My answer to a different question here has information on a range of plots for exploring data in more than 2 dimensions. Your case is essentially analogous, except that you are interested in presenting the model's predicted values, rather than the raw values.

Update:

I have written some simple example code in R to make these plots. Let me note a few things: Because the 'action' takes place early, I only ran BID through 700 (but feel free to extend it to 2000). In this example, I am using the function you specify and taking the first category (i.e., female and young) as the reference category (which is the default in R). As @whuber notes in his comment, LR models are linear in log odds, thus you can use the first block of predicted values and plot as you might with OLS regression if you choose. The logit is the link function, which allows you to connect the model to probabilities; the second block converts log odds into probabilities via the inverse of the logit function, that is, by exponentiating (turning into odds) and then dividing the odds by 1+odds. (I discuss the nature of link functions and this type of model here, if you want more info.)

BID = seq(from=0, to=700, by=10)

logOdds.F.young = -3.92 + .014*BID
logOdds.M.young = -3.92 + .014*BID + .25*1
logOdds.F.old   = -3.92 + .014*BID         + .15*1
logOdds.M.old   = -3.92 + .014*BID + .25*1 + .15*1

pY.F.young = exp(logOdds.F.young)/(1+ exp(logOdds.F.young))
pY.M.young = exp(logOdds.M.young)/(1+ exp(logOdds.M.young))
pY.F.old   = exp(logOdds.F.old)  /(1+ exp(logOdds.F.old))
pY.M.old   = exp(logOdds.M.old)  /(1+ exp(logOdds.M.old))

windows()
  par(mfrow=c(2,2))
  plot(x=BID, y=pY.F.young, type="l", col="blue", lwd=2,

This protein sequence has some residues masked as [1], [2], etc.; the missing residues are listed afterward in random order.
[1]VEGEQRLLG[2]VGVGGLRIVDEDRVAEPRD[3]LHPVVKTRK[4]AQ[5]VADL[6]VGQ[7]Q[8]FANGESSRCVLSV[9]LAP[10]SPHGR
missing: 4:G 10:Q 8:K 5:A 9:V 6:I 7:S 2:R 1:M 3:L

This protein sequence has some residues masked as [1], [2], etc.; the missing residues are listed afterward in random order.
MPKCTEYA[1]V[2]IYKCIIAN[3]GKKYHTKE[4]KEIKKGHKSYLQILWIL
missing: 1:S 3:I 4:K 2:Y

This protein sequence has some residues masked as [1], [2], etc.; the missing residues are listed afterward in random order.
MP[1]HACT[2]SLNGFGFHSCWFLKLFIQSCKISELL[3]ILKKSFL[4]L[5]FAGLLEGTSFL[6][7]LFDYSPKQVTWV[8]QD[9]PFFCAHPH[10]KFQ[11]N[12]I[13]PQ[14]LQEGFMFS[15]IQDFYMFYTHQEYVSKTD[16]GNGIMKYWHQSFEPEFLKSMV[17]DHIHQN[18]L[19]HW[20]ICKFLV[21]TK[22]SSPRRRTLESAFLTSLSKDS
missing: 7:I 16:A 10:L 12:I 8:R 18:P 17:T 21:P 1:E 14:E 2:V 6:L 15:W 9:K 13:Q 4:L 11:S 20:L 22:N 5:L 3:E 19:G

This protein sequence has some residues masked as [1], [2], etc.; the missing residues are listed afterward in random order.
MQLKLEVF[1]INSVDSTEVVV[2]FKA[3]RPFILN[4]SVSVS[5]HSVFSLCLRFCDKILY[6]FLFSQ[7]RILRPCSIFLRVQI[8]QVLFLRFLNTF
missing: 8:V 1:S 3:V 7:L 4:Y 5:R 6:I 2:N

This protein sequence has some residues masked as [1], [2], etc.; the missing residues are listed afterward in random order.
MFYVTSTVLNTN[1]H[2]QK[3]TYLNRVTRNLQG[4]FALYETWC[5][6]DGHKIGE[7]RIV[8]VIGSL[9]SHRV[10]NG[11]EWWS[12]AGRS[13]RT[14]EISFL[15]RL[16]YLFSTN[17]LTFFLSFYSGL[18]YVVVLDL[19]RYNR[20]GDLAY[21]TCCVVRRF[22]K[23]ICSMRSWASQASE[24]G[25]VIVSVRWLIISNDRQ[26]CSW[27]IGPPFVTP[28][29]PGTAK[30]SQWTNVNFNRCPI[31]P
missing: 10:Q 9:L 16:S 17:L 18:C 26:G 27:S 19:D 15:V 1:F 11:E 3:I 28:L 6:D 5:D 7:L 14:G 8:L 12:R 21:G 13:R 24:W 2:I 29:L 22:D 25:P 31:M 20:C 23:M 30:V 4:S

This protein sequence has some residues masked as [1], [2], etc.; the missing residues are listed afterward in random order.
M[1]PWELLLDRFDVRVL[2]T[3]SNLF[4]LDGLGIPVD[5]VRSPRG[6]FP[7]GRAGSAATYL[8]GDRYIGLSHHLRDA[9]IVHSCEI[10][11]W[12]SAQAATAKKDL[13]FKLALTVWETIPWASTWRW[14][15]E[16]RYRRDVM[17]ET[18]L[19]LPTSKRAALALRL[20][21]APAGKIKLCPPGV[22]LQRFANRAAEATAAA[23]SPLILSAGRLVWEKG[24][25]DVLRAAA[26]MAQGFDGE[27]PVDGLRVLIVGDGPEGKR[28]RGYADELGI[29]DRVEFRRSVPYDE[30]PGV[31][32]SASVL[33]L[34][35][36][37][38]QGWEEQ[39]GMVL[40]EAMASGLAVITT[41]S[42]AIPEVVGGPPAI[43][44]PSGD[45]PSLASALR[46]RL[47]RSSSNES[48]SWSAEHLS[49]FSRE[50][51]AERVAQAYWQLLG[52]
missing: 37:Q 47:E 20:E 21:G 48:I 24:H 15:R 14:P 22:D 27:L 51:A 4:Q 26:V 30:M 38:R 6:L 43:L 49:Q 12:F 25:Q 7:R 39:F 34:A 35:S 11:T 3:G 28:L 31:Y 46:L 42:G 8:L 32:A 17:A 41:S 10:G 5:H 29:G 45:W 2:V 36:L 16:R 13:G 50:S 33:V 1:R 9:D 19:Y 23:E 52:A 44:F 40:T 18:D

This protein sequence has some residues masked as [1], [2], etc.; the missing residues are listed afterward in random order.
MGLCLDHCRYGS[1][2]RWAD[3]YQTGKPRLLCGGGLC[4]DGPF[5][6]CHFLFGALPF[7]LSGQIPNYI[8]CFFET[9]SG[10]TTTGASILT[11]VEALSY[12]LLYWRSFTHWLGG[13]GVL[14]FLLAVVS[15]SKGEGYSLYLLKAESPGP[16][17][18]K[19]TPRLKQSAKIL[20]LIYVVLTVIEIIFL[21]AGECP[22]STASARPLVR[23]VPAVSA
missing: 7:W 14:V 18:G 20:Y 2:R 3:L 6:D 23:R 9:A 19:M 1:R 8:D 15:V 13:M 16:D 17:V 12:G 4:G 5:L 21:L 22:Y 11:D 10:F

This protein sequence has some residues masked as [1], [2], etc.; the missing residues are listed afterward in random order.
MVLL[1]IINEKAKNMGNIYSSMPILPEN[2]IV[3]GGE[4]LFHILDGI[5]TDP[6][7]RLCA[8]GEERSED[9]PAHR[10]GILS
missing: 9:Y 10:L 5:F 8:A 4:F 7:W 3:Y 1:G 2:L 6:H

ylab="Pr(Y=1)", main="predicted probabilities for young women")
  plot(x=BID, y=pY.M.young, type="l", col="blue", lwd=2, 
       ylab="Pr(Y=1)", main="predicted probabilities for young men")
  plot(x=BID, y=pY.F.old, type="l", col="blue", lwd=2, 
       ylab="Pr(Y=1)", main="predicted probabilities for old women")
  plot(x=BID, y=pY.M.old, type="l", col="blue", lwd=2, 
       ylab="Pr(Y=1)", main="predicted probabilities for old men")

Which produces the following plot:
enter image description here
These functions are sufficiently similar that the four-parallel plot approach I outlined initially is not very distinctive. The following code implements my 'alternative' approach:

windows()
  plot(x=BID, y=pY.F.young, type="l", col="red", lwd=1, 
       ylab="Pr(Y=1)", main="predicted probabilities")
  lines(x=BID, y=pY.M.young, col="blue", lwd=1)
  lines(x=BID, y=pY.F.old,   col="red",  lwd=2, lty="dotted")
  lines(x=BID, y=pY.M.old,   col="blue", lwd=2, lty="dotted")
  legend("bottomright", legend=c("young women", "young men", 
         "old women", "old men"), lty=c("solid", "solid", "dotted",
         "dotted"), lwd=c(1,1,2,2), col=c("red", "blue", "red", "blue"))

producing in turn, this plot:
enter image description here